Even though the Camat-Tokis didn’t have an appointment, City of Hope staff listened to their plight and carved out some time the following day so that Kaysen could be seen. Upon arrival, the Camat-Tokis met a team of seven — oncologists, social workers, Child Life specialists and more — all of whom were led by Sato. The team worked together to educate the family so that they understood what would lay ahead.
“Kaysen’s condition was serious. City of Hope started aggressive chemotherapy immediately,” Cindy Camat-Toki said. “They didn’t waste any time.”
The distraught parents had two options for their youngest child of six. Have his femur tumor removed above the knee and move his good tibia (bone between the knee and ankle) up and attach it to his femur. Essentially, his heel becomes his knee cap (rotationplasty). With this reconstruction, he would be able to run and play sports but would always have to wear a prothesis. Or, the cancerous part of his femur could be cut out and replaced with a stainless-steel prosthetic device that could grow internally with the help of a magnet. They asked Kaysen what he wanted.
“I wanted to look normal. I didn’t want to stand out,” Kaysen said. “Now, I have a scar on my right leg and sometimes there are sharp pains when the weather changes. But people don’t stare. There’s no reason to point and stare.”
Find a cancer center that specializes in your cancer
Kaysen spent sixth grade as a patient at City of Hope. He would have fallen behind if City of Hope’s school reintegration program hadn’t provided a teacher, Pat Kramer, from a nearby school, Andres Duarte Arts Academy. Kramer taught Kaysen so that he could rejoin his classmates when he was well again.
He went through about 15 weeks of aggressive chemotherapy before surgery. The intense treatment shrank his tumors, enabling him to move his knee. But he still couldn’t put weight on his leg for fear of worsening his fractures. Then he went in for surgery.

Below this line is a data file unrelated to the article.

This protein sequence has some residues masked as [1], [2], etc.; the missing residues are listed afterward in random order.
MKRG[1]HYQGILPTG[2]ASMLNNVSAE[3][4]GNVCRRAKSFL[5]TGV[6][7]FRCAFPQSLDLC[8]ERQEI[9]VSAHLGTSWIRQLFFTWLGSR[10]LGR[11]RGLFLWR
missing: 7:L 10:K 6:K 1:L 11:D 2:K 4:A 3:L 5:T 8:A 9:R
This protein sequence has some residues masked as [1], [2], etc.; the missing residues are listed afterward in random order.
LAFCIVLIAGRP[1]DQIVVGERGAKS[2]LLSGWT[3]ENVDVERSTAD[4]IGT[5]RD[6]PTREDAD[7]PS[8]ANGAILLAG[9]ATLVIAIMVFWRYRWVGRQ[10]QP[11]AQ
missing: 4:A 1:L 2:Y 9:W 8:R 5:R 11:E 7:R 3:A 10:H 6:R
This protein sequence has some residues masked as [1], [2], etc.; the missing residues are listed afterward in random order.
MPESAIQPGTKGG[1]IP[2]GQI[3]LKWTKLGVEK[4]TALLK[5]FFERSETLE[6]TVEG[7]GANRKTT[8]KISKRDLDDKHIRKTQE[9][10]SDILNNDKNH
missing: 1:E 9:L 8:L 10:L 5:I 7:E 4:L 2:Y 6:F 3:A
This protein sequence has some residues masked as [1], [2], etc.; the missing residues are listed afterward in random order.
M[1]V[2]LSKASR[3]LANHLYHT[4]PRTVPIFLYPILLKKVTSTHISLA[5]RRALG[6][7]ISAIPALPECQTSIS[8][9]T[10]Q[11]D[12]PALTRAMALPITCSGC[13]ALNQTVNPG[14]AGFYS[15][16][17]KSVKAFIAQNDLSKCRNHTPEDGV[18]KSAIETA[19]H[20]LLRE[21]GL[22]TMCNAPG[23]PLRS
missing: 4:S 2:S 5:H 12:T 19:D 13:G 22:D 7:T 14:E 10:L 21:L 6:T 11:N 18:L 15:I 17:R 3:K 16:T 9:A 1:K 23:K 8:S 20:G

“General surgeons often are not prepared to operate on patients with osteosarcoma, especially patients with telangiectatic osteosarcoma,” Sato said. “These patients have dilated blood vessels that are like blood pools within the bone. The tumors rupture easily and bleed out during surgery, possibly spreading the cancer into nearby soft tissue."
Kaysen lost about a pint of blood, which is a lot for a 66-pound boy, Sato said. Blood loss was minimized because Femino anticipated this possible problem and inserted a cement plug to stop the bleeding during surgery.
“For optimal results, patients like Kaysen need a cancer center that specializes in sarcomas so that all the treatment can be done at the same place,” Sato said. “The patient and his family won’t have to figure out what specialists they need in what order, which could delay treatment and allow the cancer to spread. Social workers, physical therapists, physicians and surgeons all talk and coordinate the patient’s care for the best outcome.”
Now, Kaysen is able to walk without any crutches or braces. He has recovered fully. He can play catch and shoot a basketball, but he is advised against running and other high-impact activities due to risk of fracture and loosening his internal prosthesis.
Every year, City of Hope treats many patients like Kaysen who have osteosarcoma or other sarcomas (cancer of the bone or soft tissue). Its physician-scientists continuously look for innovative treatment options for patients. The problem is that no single institution has enough data on these rare tumors to find disease trends. To study and improve patient outcomes, Sato and her team have built a sarcoma database that has captured data on more than 500 sarcoma patients so that physicians and scientists can identify disease trends and develop experimental treatments.